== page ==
An official report has claimed, "Hyper-sexualised images" in music videos, men's magazines and inappropriate children's clothing are a reason behind the early sexualisation of young people.
As part of an initiative to tackle violence against women and girls, a report commissioned by the Home Office suggested sexually charged images have a negative affect on both boys and girls.
"The messages are wrong, they're very restrictive, and I think they're actually beginning to confuse children," Sky News quoted report author, psychologist Dr Linda Papadopoulos, as saying.
She added: "We're telling girls, 'your value lies in attracting a boy at any cost,' and we're telling boys, 'your value lies in objectifying girls'. Then we wonder why teen-on-teen sexual violence is so high."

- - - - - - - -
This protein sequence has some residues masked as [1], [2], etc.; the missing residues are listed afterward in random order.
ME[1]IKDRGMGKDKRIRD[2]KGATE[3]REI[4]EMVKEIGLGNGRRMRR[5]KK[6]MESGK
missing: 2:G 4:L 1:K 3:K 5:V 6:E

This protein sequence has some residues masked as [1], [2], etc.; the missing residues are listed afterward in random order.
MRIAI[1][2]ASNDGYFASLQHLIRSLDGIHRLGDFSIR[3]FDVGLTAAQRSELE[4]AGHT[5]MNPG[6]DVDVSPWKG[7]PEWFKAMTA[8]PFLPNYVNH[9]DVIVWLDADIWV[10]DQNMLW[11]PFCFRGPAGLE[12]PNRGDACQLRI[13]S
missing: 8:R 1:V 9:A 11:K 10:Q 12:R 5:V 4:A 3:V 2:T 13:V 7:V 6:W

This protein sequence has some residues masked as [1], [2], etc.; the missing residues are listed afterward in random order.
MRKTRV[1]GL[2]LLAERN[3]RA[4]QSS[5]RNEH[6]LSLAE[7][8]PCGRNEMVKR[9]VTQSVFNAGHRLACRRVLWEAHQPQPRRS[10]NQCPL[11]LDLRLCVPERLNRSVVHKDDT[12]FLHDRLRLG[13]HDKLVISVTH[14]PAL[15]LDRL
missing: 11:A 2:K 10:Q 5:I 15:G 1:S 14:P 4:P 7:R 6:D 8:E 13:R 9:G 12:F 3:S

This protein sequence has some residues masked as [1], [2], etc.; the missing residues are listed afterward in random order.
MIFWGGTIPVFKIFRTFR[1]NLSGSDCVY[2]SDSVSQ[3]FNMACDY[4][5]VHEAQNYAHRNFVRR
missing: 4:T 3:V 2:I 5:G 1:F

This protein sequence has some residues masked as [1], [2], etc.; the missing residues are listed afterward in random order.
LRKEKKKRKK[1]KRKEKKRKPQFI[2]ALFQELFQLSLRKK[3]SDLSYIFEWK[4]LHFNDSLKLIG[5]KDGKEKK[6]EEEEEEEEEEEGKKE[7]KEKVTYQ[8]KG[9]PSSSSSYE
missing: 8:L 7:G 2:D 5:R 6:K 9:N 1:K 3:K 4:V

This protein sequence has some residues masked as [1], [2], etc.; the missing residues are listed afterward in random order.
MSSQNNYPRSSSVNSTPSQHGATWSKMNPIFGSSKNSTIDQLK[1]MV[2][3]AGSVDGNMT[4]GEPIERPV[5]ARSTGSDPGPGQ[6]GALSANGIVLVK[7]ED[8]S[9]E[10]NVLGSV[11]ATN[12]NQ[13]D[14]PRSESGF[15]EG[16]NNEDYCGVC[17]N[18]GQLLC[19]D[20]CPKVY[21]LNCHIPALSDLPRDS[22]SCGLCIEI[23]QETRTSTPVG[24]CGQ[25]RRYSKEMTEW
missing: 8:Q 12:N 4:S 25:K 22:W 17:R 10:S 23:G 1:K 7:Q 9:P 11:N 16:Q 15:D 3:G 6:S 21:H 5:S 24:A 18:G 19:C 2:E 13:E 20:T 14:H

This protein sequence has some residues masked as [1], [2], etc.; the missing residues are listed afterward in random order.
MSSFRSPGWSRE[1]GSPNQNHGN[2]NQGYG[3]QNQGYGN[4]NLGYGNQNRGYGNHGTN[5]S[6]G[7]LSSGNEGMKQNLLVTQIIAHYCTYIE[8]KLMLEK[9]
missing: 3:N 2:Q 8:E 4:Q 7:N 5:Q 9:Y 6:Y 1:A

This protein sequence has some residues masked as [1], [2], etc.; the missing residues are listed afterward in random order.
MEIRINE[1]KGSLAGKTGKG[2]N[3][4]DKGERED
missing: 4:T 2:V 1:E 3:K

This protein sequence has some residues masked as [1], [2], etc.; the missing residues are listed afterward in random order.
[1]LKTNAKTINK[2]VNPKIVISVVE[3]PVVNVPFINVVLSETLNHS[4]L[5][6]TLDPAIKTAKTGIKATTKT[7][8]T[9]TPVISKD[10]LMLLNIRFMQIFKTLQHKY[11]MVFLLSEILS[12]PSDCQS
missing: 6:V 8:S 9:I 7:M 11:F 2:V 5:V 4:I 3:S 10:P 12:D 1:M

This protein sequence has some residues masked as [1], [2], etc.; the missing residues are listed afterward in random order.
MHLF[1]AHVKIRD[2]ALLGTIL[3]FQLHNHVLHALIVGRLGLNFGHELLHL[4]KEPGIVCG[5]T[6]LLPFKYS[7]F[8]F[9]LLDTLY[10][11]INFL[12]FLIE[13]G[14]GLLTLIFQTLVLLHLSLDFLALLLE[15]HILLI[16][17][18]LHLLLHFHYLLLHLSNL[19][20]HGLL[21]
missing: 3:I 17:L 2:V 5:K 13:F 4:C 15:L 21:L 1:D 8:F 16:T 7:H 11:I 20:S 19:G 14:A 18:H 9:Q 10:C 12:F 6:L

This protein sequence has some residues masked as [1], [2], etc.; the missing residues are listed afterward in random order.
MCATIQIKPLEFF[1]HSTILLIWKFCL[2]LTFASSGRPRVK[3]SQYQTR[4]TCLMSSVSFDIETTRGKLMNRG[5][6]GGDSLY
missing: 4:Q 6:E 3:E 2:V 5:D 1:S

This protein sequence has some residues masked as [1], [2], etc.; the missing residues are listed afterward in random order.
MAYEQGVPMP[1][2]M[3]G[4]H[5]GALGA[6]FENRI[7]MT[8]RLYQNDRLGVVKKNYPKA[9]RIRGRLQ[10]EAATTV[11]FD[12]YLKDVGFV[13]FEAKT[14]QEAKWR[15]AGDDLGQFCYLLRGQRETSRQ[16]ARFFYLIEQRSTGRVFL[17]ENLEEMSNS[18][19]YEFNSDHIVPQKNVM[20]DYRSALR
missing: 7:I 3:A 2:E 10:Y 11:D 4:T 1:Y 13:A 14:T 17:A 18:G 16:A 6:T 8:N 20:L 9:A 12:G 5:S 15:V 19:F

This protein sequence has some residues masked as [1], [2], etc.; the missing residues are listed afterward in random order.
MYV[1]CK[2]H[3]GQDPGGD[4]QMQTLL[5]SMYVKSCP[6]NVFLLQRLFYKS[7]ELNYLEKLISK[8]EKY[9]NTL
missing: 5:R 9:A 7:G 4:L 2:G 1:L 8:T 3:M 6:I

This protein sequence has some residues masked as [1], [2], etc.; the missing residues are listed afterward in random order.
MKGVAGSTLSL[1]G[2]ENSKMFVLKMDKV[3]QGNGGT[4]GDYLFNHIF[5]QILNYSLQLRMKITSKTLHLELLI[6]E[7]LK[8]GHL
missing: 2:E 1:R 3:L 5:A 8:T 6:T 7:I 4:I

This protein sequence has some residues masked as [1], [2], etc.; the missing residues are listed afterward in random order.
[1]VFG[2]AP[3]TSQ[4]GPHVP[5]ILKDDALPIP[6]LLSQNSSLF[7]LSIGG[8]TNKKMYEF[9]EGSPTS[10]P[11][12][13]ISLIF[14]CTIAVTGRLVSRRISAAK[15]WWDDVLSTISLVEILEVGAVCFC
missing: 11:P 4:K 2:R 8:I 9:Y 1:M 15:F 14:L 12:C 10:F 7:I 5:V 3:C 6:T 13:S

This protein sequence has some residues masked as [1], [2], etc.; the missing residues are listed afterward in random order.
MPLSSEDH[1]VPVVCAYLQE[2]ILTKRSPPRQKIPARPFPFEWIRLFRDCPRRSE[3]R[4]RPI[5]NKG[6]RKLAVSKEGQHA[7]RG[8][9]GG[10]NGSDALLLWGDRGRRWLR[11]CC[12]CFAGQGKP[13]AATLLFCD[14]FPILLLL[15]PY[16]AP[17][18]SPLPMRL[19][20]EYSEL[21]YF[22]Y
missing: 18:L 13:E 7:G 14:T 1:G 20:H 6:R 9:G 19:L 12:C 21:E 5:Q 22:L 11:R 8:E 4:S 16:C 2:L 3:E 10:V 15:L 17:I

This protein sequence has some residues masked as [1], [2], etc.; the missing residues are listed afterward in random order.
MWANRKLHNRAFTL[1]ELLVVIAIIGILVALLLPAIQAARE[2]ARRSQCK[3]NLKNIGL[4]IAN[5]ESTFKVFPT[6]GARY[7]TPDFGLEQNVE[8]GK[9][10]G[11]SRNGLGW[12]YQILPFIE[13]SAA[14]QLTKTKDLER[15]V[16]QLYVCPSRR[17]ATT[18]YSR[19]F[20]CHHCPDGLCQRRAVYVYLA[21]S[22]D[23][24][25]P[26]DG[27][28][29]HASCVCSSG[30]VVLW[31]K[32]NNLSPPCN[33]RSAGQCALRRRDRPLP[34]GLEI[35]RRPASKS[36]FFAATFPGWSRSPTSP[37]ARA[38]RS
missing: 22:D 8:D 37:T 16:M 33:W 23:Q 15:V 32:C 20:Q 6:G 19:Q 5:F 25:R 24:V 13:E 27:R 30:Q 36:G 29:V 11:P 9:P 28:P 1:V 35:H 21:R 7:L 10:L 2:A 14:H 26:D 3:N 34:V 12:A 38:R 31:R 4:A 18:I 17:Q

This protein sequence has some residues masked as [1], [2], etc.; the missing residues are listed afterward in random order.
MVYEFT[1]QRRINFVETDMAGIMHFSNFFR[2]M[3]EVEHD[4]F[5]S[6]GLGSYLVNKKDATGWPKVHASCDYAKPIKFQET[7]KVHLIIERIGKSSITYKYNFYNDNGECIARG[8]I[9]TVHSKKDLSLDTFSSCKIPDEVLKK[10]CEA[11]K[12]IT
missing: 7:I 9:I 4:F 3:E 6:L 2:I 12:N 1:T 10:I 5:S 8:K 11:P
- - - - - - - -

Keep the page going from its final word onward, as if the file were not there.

The report points at new pressures on young people that can lead to depression and eating disorders.
The paper, linking the provocative styling of young girls to both sexual abuse and child pornography, notes that padded bras, thongs and high heels are being marketed to girls as young as eight.
Papadopoulos said: "The media and advertisers don't just sell products, they sell identities."
"At the moment they're just selling one identity to girls and it's this hyper-sexualised woman who's there to be attractive and be sexy and ready at any time.
"So I think it's time they take a step back and start celebrating women for things other than how they look."